The Green Lantern #3 // Review
Ratcheting up the scale in every issue, Grant Morrison and Liam Sharp stoke the flames higher with this new chapter of the series. Originally explained as the everyday life of a space cop, Morrison, clearly holding his hand, proves to readers the high concepts he had in mind; pitting Hal Jordan in a fight with a space god. The unique vintage look and detailed level of artistry brought to the pages by Sharp launches this series head and shoulders above its predecessors.
After being stolen last issue, Earth waits in auction to a host of long standing Green Lantern villains. Hal Jordan and a slew of corps members crash the party in hopes of thwarting the sale, only to arrive too late. Selling to a new celestial being, The Shepherd, Earth accepts their new terrestrial overlord with open arms and complete naivety leaving Jordan to face down the cosmic enemy. After making a questionable judgment call, Hal closes this chapter with a jaw dropping cliffhanger.
The level of sheer sci-fi art of Liam Sharp is completely unmatched by any contemporaries on store shelves today. Oozing with an almost 2000 AD look and feel, the series has never looked better. Sharp’s signature pencil work grabs the grandiose nature of the series by the hand and never lets go, taking readers across the galaxy on an epic journey. Every single panel, down to the non existent negative space, is completely filled with stylized detail from the cover to the final page. Steve Oliff adds the beautiful gloss to the primer set by Sharp with his beautiful color work making every intricate page pop, the art alone could completely sell this soon to be quintessential run.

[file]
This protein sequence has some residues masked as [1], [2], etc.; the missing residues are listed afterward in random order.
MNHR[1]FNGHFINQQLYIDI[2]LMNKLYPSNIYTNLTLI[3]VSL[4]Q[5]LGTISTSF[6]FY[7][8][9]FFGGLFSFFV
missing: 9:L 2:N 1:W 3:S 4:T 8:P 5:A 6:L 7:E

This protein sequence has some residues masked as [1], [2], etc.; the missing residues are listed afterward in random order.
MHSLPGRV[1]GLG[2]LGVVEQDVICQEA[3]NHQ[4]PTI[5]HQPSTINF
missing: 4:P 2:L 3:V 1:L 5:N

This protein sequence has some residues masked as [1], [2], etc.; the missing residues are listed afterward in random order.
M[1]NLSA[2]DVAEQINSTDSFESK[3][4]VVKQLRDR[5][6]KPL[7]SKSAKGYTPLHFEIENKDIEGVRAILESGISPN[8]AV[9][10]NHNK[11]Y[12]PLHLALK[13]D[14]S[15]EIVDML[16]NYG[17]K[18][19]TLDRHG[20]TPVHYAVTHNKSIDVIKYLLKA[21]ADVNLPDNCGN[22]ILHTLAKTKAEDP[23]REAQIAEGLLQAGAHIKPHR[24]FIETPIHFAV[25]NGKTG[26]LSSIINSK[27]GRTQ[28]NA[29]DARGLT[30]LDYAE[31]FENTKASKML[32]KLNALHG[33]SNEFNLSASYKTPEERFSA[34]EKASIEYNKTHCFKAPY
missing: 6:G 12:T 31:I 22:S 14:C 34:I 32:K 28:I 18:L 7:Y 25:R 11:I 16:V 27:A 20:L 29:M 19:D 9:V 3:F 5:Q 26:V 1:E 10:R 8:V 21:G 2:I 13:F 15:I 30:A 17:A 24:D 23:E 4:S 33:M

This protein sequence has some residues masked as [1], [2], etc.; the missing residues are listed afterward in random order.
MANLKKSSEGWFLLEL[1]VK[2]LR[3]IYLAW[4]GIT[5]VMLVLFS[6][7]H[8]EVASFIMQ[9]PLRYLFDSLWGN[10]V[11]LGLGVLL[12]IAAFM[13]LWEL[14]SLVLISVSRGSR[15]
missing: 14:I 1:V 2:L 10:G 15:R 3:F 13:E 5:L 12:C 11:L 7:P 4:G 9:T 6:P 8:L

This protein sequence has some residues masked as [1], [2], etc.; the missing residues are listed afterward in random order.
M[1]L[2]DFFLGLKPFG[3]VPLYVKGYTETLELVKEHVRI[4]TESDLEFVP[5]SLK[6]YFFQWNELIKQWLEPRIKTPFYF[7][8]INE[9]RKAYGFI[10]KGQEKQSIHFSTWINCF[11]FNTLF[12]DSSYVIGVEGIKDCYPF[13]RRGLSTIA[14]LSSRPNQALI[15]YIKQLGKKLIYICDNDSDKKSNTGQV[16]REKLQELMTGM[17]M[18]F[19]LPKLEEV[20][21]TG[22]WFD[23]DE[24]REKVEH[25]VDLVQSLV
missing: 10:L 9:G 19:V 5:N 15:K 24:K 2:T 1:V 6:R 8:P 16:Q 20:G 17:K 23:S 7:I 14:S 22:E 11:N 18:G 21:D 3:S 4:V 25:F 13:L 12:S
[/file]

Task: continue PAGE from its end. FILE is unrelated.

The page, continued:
The ever enigmatic Grant Morrison continues his odyssey within Sector 2814, creating wakes in the series to be felt for years to come. Morrison working within the Lantern mythos has been a long time in the making, feeling like a completely perfect match for both writer and series. A splendid mixture between his affinity for the DC Universe as well as his time at British published 2000 AD, creates a Silver Age love letter for Hal Jordan in the same vein as All Star Superman was for the Man of Steel.
Morrison and Sharp display yet again the perfect symmetry they bring while working together. Creating an absolute must read title while being completely accessible for new readers, standing as yet another testament of the series and something predecessors failed to accomplish. With a minimum of two years ahead for this run, as confirmed by Morrison himself, an already unforgettable journey has only just begun.